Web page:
The main problem with those polls and articles that claim that “millennials prefer socialism to capitalism” (or something to that effect) is that we rarely know how those terms are being defined. It’s likely a matter of the ol’ “do you think government should play a role in curbing capitalism” shit. Socialism is pretty much always understood as social democracy in these cases. We have no way of truly understanding how popular a democratic economy beyond capitalism would be – these liberal pollsters probably go in asking people if they prefer socialism, “like in Europe”. I’d like to hope that legit socialism would be vastly popular with people throughout society, from edge-teetering progressives to “small government” conservatives who are sincere in their supposed commitments to anti-authoritarianism, but we don’t have a great window into that because the press and media are parrots of neo-liberalism by and large.
Fifty-four percent of respondents to our online poll — which reached a sample of 1,884 registered voters nationally from Friday, January 29, through Sunday, January 31, 2016 — agreed that a “political revolution might be necessary to redistribute money from the wealthiest Americans to the middle class.” Just 30 percent said they disagreed.
Liberals and liberal-leaning demographics were most likely to agree with the statement. But majorities of independents, white voters, evangelicals, and even Tea Party supporters in our sample agreed too — showing that redistribution may no longer be a dirty word in American politics.
Of course, keep in mind that responses to a poll statement in a vacuum may differ quite a bit from how people will feel after hearing political debate and messaging from both sides.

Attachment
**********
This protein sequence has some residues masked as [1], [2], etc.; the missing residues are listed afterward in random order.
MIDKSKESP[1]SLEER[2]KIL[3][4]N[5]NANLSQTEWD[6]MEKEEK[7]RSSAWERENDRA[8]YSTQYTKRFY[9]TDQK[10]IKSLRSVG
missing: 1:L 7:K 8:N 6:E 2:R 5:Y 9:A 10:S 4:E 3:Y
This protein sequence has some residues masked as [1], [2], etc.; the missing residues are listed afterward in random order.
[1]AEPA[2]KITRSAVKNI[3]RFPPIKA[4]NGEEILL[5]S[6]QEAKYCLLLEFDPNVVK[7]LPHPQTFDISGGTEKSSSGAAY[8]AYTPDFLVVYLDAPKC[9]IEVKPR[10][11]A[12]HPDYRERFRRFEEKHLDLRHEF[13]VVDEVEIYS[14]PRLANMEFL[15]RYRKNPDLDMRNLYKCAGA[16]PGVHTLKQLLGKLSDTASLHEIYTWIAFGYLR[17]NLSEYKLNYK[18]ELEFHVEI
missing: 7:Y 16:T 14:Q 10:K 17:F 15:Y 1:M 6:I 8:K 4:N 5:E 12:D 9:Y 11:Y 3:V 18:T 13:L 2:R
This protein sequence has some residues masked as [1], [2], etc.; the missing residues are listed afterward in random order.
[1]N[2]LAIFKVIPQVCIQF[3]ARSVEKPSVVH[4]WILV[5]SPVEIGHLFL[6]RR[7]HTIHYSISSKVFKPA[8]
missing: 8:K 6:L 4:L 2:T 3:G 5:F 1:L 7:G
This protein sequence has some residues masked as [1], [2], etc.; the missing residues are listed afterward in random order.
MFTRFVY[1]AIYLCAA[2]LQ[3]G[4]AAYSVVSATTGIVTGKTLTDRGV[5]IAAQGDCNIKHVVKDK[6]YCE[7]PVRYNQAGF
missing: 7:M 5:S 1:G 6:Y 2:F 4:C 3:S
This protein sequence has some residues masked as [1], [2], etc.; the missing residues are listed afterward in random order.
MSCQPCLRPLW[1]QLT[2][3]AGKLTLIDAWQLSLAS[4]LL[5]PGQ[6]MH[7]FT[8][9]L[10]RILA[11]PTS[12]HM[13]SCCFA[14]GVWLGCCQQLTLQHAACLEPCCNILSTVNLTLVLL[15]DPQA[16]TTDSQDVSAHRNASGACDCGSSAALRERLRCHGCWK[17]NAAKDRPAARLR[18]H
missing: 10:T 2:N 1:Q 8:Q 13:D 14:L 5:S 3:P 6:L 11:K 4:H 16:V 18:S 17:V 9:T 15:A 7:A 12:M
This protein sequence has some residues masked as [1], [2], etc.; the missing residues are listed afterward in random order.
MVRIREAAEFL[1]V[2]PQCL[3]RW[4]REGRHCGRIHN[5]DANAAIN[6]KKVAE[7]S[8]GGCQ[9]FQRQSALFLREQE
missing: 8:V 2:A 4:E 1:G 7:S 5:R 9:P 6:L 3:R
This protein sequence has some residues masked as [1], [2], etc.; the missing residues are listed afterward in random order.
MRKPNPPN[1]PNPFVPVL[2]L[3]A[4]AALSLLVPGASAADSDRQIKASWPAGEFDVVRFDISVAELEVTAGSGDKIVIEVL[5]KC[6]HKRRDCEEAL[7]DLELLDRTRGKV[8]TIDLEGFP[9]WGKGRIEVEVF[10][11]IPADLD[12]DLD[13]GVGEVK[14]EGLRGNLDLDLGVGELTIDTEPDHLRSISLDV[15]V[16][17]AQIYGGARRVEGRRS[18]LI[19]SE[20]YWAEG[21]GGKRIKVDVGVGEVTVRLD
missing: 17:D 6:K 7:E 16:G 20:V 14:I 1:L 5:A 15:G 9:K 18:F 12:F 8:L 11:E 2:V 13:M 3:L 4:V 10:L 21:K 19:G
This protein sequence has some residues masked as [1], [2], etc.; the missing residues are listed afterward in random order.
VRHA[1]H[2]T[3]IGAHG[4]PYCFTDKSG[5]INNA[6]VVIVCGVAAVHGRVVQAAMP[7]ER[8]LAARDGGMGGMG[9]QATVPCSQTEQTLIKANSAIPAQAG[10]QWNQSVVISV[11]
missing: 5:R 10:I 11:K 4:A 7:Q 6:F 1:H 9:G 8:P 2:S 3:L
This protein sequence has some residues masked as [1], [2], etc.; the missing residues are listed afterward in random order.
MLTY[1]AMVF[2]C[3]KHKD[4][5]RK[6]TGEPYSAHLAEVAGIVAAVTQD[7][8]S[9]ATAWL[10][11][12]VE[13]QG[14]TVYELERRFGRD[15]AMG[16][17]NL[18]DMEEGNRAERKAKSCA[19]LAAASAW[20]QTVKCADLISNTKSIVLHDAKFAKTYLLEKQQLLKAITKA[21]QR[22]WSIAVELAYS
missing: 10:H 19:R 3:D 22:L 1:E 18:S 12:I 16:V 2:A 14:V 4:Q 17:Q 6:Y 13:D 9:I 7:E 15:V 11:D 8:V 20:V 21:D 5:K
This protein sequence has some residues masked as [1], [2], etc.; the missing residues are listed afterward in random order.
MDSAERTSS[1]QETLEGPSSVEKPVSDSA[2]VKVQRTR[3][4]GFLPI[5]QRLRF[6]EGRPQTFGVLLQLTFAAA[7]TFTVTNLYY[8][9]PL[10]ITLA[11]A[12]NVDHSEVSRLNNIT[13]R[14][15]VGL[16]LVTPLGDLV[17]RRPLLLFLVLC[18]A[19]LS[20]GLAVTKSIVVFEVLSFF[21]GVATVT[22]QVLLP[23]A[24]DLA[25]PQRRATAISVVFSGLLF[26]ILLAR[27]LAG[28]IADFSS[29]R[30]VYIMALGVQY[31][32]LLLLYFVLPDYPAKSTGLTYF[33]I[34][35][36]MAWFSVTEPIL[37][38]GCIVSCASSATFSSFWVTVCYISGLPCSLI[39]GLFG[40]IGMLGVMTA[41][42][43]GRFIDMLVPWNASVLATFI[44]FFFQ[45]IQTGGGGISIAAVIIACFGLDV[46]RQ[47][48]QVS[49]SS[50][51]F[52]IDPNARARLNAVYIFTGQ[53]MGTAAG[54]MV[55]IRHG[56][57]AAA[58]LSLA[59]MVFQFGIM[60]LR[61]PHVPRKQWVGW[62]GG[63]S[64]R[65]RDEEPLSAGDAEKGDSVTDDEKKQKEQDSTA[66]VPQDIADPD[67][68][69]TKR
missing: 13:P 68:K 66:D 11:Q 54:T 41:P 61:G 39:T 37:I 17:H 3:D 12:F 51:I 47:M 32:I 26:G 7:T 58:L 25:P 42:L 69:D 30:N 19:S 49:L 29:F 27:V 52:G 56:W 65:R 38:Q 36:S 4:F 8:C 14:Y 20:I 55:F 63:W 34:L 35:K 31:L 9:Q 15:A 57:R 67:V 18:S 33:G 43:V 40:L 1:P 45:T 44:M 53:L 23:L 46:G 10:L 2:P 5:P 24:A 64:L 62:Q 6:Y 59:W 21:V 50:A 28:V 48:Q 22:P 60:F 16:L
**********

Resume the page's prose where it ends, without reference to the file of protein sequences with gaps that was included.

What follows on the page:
And the poll contained one troubling result for Sanders. When people were asked whether big government or big business was a bigger threat to the country’s future, 55 percent named big government, compared with only 29 percent who named big business — suggesting the country hasn’t moved so far to the left after all, and that an agenda that will expand government remains a tough sell.
Still, Sanders is betting that his economics-focused electoral appeal can win over white voters who have tended to support the GOP. And this poll implies that they might like at least some of what he has to say.
For all the attention this band of unpleasant men with mommy issues attracts, you might assume they’re core to Sanders’ support among young progressives. But a new poll from Rock the Vote is turning that conventional wisdom on its head. Yes, there’s a big gender gap among young voters backing Bernie Sanders. But it’s not among men. Voting-age women under the age of 35 now favor Sanders by 20 percentage points over Clinton. You read that right: Young female voters support Bernie Sanders by an expansive margin.